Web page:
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Tapping into creativity with Sharon Furner, feature artist

By Shelah Miner

Have you noticed the beautiful new banner that appeared as soon as our summer issue came online? I keep wondering what the girl in the painting is reading; is it a large-print copy of the scriptures, or the newest issue of Domino?

The genius behind that beautiful painting is Sharon Furner, a Maryland artist whose work is characterized by “vivid color, spontaneous brushwork and imaginative design” (www.sharonfurner.com). She began her painting career as a young mother, and her artwork has provided her many opportunities for travel, outreach, and community service.

Over her career as a visual artist, Sharon has developed a talent helping others discover their own creative powers. She quotes Annie Dillard, who says, “You’ve got to jump off cliffs all the time and build your wings on the way down.” Sharon continues, “This simple truth applies to all of us who yearn to live lives filled with creativity.  Dismiss the fear, let go, free-fall, and our wings will drop us onto paths beyond our wildest imagination.  We can only create what is deep within our soul.  It is in the act of creation that the challenges, the answers and the satisfaction are met.  The fearless leap, the unfurling of wings puts us on the path.”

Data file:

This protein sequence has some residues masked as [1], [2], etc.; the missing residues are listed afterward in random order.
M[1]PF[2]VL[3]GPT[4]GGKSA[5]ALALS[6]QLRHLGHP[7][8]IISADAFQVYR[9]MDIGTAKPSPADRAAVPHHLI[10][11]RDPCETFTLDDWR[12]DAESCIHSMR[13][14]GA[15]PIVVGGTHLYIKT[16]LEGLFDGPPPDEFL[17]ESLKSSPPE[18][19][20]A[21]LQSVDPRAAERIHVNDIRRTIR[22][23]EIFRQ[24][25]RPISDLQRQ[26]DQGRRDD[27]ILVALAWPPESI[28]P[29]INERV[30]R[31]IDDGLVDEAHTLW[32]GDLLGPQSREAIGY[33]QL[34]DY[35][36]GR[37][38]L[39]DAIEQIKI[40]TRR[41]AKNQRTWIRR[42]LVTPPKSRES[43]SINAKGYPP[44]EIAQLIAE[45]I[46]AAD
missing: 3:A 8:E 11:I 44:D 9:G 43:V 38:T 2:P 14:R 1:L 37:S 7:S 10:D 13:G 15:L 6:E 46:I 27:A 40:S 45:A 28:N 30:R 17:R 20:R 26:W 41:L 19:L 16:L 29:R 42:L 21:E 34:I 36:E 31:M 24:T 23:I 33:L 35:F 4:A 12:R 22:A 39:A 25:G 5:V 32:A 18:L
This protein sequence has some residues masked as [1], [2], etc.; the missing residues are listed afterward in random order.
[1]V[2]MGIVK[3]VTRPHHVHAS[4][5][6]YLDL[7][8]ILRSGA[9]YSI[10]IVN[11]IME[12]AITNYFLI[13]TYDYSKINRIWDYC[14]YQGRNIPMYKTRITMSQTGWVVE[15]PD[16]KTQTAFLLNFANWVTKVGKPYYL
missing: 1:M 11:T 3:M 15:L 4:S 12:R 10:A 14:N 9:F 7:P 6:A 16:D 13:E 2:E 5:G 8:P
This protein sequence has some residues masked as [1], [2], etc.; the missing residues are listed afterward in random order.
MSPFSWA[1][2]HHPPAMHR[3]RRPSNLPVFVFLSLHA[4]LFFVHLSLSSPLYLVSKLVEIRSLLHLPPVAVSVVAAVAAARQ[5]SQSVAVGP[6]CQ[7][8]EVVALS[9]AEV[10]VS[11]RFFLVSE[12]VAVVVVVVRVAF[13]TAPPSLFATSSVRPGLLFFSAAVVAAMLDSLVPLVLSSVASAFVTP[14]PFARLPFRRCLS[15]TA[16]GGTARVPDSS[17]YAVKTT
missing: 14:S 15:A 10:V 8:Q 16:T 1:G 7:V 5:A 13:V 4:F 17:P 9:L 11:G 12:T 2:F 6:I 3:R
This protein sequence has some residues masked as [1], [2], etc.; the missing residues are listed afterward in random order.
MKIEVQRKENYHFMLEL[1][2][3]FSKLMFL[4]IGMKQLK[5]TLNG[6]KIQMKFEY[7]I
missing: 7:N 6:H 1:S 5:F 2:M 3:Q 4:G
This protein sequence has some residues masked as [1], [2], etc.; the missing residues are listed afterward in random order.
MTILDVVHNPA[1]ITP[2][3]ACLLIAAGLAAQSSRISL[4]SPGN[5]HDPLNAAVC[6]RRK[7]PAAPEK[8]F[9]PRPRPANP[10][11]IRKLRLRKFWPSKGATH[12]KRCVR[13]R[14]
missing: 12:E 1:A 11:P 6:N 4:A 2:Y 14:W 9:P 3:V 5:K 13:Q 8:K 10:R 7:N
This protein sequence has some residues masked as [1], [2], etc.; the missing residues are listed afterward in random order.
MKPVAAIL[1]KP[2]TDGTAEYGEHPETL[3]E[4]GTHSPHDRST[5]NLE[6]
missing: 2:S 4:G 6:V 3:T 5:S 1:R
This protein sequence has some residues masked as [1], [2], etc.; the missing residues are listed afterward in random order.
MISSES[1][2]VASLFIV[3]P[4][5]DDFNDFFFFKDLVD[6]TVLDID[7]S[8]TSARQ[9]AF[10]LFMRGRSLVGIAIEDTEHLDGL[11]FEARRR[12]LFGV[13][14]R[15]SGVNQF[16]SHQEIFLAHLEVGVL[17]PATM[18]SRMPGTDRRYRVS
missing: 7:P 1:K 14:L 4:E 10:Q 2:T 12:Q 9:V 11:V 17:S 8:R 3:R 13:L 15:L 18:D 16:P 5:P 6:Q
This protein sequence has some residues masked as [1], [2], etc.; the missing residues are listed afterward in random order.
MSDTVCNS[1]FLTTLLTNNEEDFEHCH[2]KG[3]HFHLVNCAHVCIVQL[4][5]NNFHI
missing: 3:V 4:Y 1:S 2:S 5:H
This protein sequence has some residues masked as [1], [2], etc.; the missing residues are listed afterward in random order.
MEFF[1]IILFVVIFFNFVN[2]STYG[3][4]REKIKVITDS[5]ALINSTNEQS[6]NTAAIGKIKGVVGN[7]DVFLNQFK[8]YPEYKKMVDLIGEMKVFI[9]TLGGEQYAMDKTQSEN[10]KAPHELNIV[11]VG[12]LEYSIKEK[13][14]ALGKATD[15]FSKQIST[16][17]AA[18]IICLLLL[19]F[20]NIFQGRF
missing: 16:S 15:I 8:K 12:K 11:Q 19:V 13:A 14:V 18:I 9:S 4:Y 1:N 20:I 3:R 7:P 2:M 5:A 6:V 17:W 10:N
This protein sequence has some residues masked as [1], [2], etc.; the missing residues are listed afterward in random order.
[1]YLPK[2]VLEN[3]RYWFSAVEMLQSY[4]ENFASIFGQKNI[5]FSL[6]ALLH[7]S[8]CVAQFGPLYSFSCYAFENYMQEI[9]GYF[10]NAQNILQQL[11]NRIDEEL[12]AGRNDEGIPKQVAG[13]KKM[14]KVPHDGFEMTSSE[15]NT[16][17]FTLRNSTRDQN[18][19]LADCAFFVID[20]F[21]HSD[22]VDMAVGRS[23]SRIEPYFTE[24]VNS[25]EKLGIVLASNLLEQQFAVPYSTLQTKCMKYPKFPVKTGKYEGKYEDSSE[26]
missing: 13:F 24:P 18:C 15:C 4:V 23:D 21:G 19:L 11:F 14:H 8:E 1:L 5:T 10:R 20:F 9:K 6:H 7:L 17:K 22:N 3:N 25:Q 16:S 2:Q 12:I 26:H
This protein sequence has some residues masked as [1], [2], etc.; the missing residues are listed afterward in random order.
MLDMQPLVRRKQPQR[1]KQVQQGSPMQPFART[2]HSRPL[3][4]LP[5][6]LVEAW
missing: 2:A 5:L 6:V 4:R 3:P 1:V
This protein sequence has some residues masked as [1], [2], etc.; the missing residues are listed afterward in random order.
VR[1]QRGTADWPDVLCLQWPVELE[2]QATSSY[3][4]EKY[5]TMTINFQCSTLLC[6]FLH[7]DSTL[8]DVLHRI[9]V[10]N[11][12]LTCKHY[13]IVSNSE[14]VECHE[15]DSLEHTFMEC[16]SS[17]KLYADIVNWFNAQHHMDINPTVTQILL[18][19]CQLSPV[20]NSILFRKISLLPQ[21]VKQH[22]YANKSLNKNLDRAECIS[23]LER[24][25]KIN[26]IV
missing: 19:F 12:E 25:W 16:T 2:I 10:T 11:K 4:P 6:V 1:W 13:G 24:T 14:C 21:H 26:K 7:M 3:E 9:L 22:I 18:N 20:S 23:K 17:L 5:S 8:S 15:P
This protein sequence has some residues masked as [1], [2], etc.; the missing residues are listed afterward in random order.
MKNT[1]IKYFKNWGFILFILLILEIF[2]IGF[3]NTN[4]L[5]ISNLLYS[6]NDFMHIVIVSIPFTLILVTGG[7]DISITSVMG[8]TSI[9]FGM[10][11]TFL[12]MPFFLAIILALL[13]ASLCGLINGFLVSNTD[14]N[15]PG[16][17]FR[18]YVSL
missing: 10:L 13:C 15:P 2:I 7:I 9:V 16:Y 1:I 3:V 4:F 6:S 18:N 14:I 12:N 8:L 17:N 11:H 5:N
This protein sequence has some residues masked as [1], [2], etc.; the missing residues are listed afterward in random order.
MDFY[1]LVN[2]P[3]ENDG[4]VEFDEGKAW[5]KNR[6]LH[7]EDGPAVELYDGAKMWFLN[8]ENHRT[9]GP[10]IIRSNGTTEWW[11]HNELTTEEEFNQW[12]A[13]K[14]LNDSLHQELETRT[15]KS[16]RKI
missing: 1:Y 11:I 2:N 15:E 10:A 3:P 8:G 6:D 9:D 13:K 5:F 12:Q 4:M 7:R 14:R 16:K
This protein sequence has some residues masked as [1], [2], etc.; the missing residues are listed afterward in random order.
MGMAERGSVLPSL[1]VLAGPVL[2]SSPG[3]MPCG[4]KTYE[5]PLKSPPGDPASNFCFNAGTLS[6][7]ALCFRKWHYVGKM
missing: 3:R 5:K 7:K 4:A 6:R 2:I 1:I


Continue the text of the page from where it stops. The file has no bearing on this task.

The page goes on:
Here’s Sharon’s top ten list of ways that we can tap into the creativity which lives in each of us:

1. There are times that we all live lives of quiet desperation.  I have had my share of bleak moments.  I thought these times of challenge would affect my sense of productivity, color and energy.  But the more looming my personal problem the brighter and more vibrant my palette became.  I have come to think of COLOR as a healing art.  It has never let me down.

2. Travel with an openness to the greater whole. Travel is a spiritual adventure to understand where humans live, work and play.  My mindscape is filled with scenes of real life: a family sitting on a bench on a hot day slurping ice cream cones; a tiny hut of miniature proportions, women huddled around a cooking pot–toothless, sweet faces smiling, sharing local gossip; and recently, three nuns solemnly walking the grounds of the World Trade Center, in deep contemplation.